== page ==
In 2010, Wisconsin had 5 frac sand mines. Today, more than 120 such mines and half as many processing facilities dot the rural landscape along the Mississippi River bluffs so popular with tourists for eagle watching, biking, hiking, canoeing, and fishing. Communities in Wisconsin, Minnesota and Iowa are struggling with a mining boom powered by rapid growth of hydraulic fracturing for natural gas and oil production across the U.S. It’s the high quality silica sand lying very close to the surface that has pitted neighbor against neighbor, as mining companies scramble for permits to extract sand on farms and other private lands.
“Sand mining is not the only environmental challenge facing rural Wisconsin,” says Dan Phaneuf. “We also have water pollution caused by the declining paper industry, groundwater depletion and pollution from agriculture, and population growth.” Yet Wisconsin, with its strong traditions of conservation, has some of the highest outdoor recreation participation in the country, and it’s a national leader in converting unused railways to bike paths. Tourism based on natural beauty – or “rural amenities” – forms an important part of the economic base in many small towns that no longer rely solely on farming.
Phaneuf and his colleagues, Corbett Grainger and Nick Parker, aim to study how environmental and land use changes will affect small communities that are so dependent on maintaining an unspoiled environment. These economies are especially vulnerable to shocks like droughts or floods caused by climate change, new renewable energy policies, or changing markets for commodities like frac sand or corn for ethanol.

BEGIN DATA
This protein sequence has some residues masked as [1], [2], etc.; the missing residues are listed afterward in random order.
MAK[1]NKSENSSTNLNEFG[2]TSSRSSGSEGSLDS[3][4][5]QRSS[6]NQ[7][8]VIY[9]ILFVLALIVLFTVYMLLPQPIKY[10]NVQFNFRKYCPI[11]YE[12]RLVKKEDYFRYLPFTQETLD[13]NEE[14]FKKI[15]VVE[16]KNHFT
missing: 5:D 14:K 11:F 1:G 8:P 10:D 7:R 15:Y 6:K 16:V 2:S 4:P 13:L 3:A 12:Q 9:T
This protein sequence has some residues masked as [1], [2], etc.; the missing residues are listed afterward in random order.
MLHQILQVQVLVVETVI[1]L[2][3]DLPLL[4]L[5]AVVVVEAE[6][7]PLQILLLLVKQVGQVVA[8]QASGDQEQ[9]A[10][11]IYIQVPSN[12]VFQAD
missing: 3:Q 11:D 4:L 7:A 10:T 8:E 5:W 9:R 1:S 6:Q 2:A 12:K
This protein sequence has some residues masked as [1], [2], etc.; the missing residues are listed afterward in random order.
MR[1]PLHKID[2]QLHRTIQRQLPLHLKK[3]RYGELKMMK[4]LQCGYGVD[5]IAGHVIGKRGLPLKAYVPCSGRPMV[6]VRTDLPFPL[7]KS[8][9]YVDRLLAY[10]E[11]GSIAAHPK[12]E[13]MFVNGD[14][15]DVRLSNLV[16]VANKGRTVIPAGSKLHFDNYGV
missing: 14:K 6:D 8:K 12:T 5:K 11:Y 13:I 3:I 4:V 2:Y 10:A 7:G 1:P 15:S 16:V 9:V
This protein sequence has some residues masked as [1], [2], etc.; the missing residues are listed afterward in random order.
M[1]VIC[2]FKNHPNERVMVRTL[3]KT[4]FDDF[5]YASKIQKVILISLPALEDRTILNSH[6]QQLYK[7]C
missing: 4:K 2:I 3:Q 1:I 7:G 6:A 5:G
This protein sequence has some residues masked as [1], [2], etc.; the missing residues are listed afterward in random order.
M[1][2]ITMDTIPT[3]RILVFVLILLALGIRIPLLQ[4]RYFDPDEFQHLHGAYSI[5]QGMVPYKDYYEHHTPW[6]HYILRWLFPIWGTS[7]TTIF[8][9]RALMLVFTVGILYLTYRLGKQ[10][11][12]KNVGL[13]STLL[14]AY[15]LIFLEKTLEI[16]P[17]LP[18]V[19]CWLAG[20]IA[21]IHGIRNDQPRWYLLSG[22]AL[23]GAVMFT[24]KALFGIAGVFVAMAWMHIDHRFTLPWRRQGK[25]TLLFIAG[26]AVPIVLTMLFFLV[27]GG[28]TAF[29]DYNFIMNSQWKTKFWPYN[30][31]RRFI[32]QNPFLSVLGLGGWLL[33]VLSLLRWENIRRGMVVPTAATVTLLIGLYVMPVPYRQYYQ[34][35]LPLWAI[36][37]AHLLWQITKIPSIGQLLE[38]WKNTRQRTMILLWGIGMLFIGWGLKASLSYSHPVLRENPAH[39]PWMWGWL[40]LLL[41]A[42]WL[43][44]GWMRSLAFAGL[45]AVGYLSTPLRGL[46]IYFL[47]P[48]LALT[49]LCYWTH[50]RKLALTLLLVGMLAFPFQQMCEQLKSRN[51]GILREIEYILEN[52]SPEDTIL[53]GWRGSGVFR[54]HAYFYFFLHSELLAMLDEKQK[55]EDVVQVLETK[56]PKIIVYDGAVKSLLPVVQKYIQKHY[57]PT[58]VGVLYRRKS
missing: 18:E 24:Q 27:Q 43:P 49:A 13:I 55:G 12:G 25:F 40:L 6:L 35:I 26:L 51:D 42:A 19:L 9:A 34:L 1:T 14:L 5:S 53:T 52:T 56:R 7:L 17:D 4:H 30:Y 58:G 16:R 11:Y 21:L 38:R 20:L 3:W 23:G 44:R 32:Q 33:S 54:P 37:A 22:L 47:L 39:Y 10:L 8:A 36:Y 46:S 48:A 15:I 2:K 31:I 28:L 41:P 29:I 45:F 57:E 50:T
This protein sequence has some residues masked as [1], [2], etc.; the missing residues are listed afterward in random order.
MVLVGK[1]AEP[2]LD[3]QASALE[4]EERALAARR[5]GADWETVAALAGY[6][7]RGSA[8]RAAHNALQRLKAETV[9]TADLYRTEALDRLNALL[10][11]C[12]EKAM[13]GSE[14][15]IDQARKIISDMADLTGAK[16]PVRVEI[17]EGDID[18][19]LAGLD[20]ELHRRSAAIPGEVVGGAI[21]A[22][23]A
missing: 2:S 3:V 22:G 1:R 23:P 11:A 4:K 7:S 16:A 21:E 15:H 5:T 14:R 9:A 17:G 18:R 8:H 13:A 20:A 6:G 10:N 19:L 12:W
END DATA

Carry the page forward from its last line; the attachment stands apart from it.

The research team will target three areas for study: the environmental, economic and health impacts of sand mining; the effects of agricultural water use in Wisconsin’s central sand counties, and the transition away from pulp and paper manufacturing that once drove the economies of the Fox River Valley.
Each member brings unique skills to the project. Grainger will use his expertise in studying the distributional effects of environmental regulations to understand people’s choices about where to live and work. Will fears about air and water quality, as well as other hazards, drive people from those mining boom areas?
Parker will look at how public and private conservation efforts affect land uses and ecological outcomes. Can the communities experiencing a plunge in employment in pulp and paper rejuvenate their economies by exploiting their natural amenities?
Finally, Phaneuf’s experience in benefit-cost modeling will establish the value of changes such as decreased air quality in mining areas, or transitioning forested areas from paper production to carbon sequestration and tourism.
Construction of a data laboratory will allow researchers to look for linkages among land use changes, residential choices, environmental quality, and economic growth or decline. It will also hold newly gathered data relevant for this project and beyond. “A well-designed and expandable database will be an important output from this research, and one that we expect to be useful for other investigators, as well,” says Phaneuf.
“We hope our models will help us understand the consequences of the mining boom, using massive irrigation for agriculture, the way conservation practices can change land use in beneficial ways, and how people react to new large-scale sources of pollution, among other things,” he added. “Researchers and policy-makers in other states will be able to extrapolate our findings to help their own rural communities.”
This story was first published on the Department of Agricultural and Applied Economics’s website.